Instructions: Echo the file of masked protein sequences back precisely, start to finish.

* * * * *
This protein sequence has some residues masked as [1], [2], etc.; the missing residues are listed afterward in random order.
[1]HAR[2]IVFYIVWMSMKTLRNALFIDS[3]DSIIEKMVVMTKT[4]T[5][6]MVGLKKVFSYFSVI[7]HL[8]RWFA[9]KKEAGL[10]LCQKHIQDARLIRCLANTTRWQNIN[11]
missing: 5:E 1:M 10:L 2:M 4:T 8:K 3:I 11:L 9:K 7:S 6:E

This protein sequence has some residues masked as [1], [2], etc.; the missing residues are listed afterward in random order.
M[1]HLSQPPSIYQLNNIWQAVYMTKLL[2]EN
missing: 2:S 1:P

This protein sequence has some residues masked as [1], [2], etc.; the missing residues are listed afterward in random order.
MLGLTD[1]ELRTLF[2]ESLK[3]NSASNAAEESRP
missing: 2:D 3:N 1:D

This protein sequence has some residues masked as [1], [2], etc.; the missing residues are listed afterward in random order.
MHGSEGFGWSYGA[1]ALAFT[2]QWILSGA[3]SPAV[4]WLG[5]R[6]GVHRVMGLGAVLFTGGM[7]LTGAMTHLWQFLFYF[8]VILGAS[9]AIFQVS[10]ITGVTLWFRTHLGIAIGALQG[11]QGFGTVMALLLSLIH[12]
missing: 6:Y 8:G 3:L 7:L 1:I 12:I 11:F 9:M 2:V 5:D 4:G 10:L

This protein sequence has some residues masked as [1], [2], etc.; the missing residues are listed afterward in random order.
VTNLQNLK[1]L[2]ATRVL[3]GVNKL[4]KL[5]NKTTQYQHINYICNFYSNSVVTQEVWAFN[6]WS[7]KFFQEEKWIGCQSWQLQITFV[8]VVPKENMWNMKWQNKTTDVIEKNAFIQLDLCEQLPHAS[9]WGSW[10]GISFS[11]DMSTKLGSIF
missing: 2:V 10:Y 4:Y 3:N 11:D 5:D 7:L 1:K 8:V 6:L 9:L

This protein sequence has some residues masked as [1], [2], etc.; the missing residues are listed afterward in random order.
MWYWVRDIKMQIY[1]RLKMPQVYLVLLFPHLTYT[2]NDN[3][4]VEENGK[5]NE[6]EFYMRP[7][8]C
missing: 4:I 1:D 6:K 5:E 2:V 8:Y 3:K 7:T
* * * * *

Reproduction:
This protein sequence has some residues masked as [1], [2], etc.; the missing residues are listed afterward in random order.
[1]HAR[2]IVFYIVWMSMKTLRNALFIDS[3]DSIIEKMVVMTKT[4]T[5][6]MVGLKKVFSYFSVI[7]HL[8]RWFA[9]KKEAGL[10]LCQKHIQDARLIRCLANTTRWQNIN[11]
missing: 5:E 1:M 10:L 2:M 4:T 8:K 3:I 11:L 9:K 7:S 6:E

This protein sequence has some residues masked as [1], [2], etc.; the missing residues are listed afterward in random order.
M[1]HLSQPPSIYQLNNIWQAVYMTKLL[2]EN
missing: 2:S 1:P

This protein sequence has some residues masked as [1], [2], etc.; the missing residues are listed afterward in random order.
MLGLTD[1]ELRTLF[2]ESLK[3]NSASNAAEESRP
missing: 2:D 3:N 1:D

This protein sequence has some residues masked as [1], [2], etc.; the missing residues are listed afterward in random order.
MHGSEGFGWSYGA[1]ALAFT[2]QWILSGA[3]SPAV[4]WLG[5]R[6]GVHRVMGLGAVLFTGGM[7]LTGAMTHLWQFLFYF[8]VILGAS[9]AIFQVS[10]ITGVTLWFRTHLGIAIGALQG[11]QGFGTVMALLLSLIH[12]
missing: 6:Y 8:G 3:L 7:L 1:I 12:I 11:F 9:M 2:V 5:D 4:G 10:L

This protein sequence has some residues masked as [1], [2], etc.; the missing residues are listed afterward in random order.
VTNLQNLK[1]L[2]ATRVL[3]GVNKL[4]KL[5]NKTTQYQHINYICNFYSNSVVTQEVWAFN[6]WS[7]KFFQEEKWIGCQSWQLQITFV[8]VVPKENMWNMKWQNKTTDVIEKNAFIQLDLCEQLPHAS[9]WGSW[10]GISFS[11]DMSTKLGSIF
missing: 2:V 10:Y 4:Y 3:N 11:D 5:D 7:L 1:K 8:V 6:L 9:L

This protein sequence has some residues masked as [1], [2], etc.; the missing residues are listed afterward in random order.
MWYWVRDIKMQIY[1]RLKMPQVYLVLLFPHLTYT[2]NDN[3][4]VEENGK[5]NE[6]EFYMRP[7][8]C
missing: 4:I 1:D 6:K 5:E 2:V 8:Y 3:K 7:T